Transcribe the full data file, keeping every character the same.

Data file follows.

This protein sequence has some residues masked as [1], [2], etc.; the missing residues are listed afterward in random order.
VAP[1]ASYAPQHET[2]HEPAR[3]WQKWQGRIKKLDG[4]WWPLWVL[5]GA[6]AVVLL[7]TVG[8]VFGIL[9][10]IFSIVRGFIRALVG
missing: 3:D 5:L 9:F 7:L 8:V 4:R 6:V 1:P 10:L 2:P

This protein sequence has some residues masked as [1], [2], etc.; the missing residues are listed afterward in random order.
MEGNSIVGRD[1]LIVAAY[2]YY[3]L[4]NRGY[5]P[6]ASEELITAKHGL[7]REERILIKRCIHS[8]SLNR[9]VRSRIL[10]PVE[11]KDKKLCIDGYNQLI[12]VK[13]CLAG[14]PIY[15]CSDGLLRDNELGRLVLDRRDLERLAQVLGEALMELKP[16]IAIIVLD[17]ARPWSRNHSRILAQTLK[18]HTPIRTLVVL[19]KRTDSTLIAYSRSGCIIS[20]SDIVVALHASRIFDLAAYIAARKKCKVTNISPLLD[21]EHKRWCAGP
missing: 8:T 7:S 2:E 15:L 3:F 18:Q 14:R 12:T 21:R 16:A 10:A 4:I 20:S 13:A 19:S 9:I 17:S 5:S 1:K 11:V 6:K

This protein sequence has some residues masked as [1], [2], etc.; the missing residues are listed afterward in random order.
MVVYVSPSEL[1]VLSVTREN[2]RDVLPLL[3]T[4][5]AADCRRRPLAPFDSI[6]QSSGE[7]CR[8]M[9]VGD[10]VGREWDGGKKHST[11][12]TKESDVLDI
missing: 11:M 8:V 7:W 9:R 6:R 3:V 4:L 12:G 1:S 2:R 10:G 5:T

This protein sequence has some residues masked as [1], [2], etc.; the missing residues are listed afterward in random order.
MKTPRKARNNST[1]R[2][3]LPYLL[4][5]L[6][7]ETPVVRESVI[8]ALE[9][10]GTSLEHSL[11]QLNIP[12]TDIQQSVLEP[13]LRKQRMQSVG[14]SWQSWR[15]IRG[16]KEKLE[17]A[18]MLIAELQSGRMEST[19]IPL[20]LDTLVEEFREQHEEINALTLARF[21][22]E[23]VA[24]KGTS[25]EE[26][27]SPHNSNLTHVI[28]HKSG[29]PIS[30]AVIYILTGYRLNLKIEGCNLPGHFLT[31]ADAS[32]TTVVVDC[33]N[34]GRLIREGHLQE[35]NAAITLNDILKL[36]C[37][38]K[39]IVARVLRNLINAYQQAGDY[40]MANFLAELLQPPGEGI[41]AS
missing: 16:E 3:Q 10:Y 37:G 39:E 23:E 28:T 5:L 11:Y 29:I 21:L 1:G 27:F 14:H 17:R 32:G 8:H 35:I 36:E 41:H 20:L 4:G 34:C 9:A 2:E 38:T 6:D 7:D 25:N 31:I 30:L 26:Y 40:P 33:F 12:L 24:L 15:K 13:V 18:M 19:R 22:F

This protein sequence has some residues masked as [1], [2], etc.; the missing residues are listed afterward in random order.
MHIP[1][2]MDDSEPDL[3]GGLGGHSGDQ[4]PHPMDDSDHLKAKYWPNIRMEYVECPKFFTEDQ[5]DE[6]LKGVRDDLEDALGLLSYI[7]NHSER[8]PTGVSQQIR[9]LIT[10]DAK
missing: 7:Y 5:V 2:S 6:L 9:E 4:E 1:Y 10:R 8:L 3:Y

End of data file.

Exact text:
This protein sequence has some residues masked as [1], [2], etc.; the missing residues are listed afterward in random order.
VAP[1]ASYAPQHET[2]HEPAR[3]WQKWQGRIKKLDG[4]WWPLWVL[5]GA[6]AVVLL[7]TVG[8]VFGIL[9][10]IFSIVRGFIRALVG
missing: 3:D 5:L 9:F 7:L 8:V 4:R 6:V 1:P 10:L 2:P

This protein sequence has some residues masked as [1], [2], etc.; the missing residues are listed afterward in random order.
MEGNSIVGRD[1]LIVAAY[2]YY[3]L[4]NRGY[5]P[6]ASEELITAKHGL[7]REERILIKRCIHS[8]SLNR[9]VRSRIL[10]PVE[11]KDKKLCIDGYNQLI[12]VK[13]CLAG[14]PIY[15]CSDGLLRDNELGRLVLDRRDLERLAQVLGEALMELKP[16]IAIIVLD[17]ARPWSRNHSRILAQTLK[18]HTPIRTLVVL[19]KRTDSTLIAYSRSGCIIS[20]SDIVVALHASRIFDLAAYIAARKKCKVTNISPLLD[21]EHKRWCAGP
missing: 8:T 7:S 2:E 15:L 3:F 18:Q 14:R 12:T 21:R 16:A 10:A 4:I 20:S 13:A 19:S 9:I 17:S 5:S 1:K 11:V 6:K

This protein sequence has some residues masked as [1], [2], etc.; the missing residues are listed afterward in random order.
MVVYVSPSEL[1]VLSVTREN[2]RDVLPLL[3]T[4][5]AADCRRRPLAPFDSI[6]QSSGE[7]CR[8]M[9]VGD[10]VGREWDGGKKHST[11][12]TKESDVLDI
missing: 11:M 8:V 7:W 9:R 6:R 3:V 4:L 12:G 1:S 2:R 10:G 5:T

This protein sequence has some residues masked as [1], [2], etc.; the missing residues are listed afterward in random order.
MKTPRKARNNST[1]R[2][3]LPYLL[4][5]L[6][7]ETPVVRESVI[8]ALE[9][10]GTSLEHSL[11]QLNIP[12]TDIQQSVLEP[13]LRKQRMQSVG[14]SWQSWR[15]IRG[16]KEKLE[17]A[18]MLIAELQSGRMEST[19]IPL[20]LDTLVEEFREQHEEINALTLARF[21][22]E[23]VA[24]KGTS[25]EE[26][27]SPHNSNLTHVI[28]HKSG[29]PIS[30]AVIYILTGYRLNLKIEGCNLPGHFLT[31]ADAS[32]TTVVVDC[33]N[34]GRLIREGHLQE[35]NAAITLNDILKL[36]C[37][38]K[39]IVARVLRNLINAYQQAGDY[40]MANFLAELLQPPGEGI[41]AS
missing: 16:E 3:Q 10:Y 37:G 39:E 23:E 28:T 5:L 11:Y 29:I 21:L 1:G 27:F 14:H 17:R 32:G 8:H 35:I 36:E 41:H 20:L 4:G 34:C 9:A 2:E 38:T 6:D 7:D 25:N 31:I 30:L 26:Y 40:P 33:F 12:L 24:L 15:K 13:V 18:M 19:R 22:F

This protein sequence has some residues masked as [1], [2], etc.; the missing residues are listed afterward in random order.
MHIP[1][2]MDDSEPDL[3]GGLGGHSGDQ[4]PHPMDDSDHLKAKYWPNIRMEYVECPKFFTEDQ[5]DE[6]LKGVRDDLEDALGLLSYI[7]NHSER[8]PTGVSQQIR[9]LIT[10]DAK
missing: 7:Y 5:V 2:S 6:L 9:E 4:E 1:Y 10:R 8:L 3:Y